This is a common task when dealing with strings. It isn't as powerful as regular expressions, but is a quick win for checking a string. Partial string match, contains, is a simple concept and D hides it a little bit.
import std.algorithm; auto haystack = "some long name"; auto needle = "long"; if(!haystack.find(needle).empty) haystackHasNeedle(haystack);
In this context
! is negation, (not)... empty.
find is a general function that works on any range. So it can be used with numbers and other containers. Similar to
filter it is possible to specify more complex conditions.
import std.algorithm; auto haystack = [1, 2, 3, 4]; assert(haystack.find!(x => x > 2) .equal([3, 4]));
It is actually moving the start of the range where the condition matches leaving the rest of the range to be manipulated. This approach is carried to other functions and makes for a very consistent navigation of strings and other data.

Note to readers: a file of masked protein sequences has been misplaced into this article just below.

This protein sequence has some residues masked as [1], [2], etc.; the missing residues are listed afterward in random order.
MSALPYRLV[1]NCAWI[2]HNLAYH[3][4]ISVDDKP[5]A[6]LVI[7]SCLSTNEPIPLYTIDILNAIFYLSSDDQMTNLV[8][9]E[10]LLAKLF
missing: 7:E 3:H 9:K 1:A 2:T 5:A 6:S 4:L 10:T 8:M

import std.algorithm; auto haystack = "some long name"; if(haystack.skipOver("some")) assert(haystack.startsWith(" long"));
This post would seriously get long as I would end up going over almost all of std.algorithm and std.range due to all the general methods available.
Instead I must mention one critical aspect to strings. Unicode is not simple, while many algorithms with strings will work at this level, unicode has normalization, and graphemes to consider.
It is not like you'll fair better using another language. I generally haven't put much thought into it, I think the main two operations to reach for gragheme is character count and string reversal. I've generally had the luxury of ignoring this detail.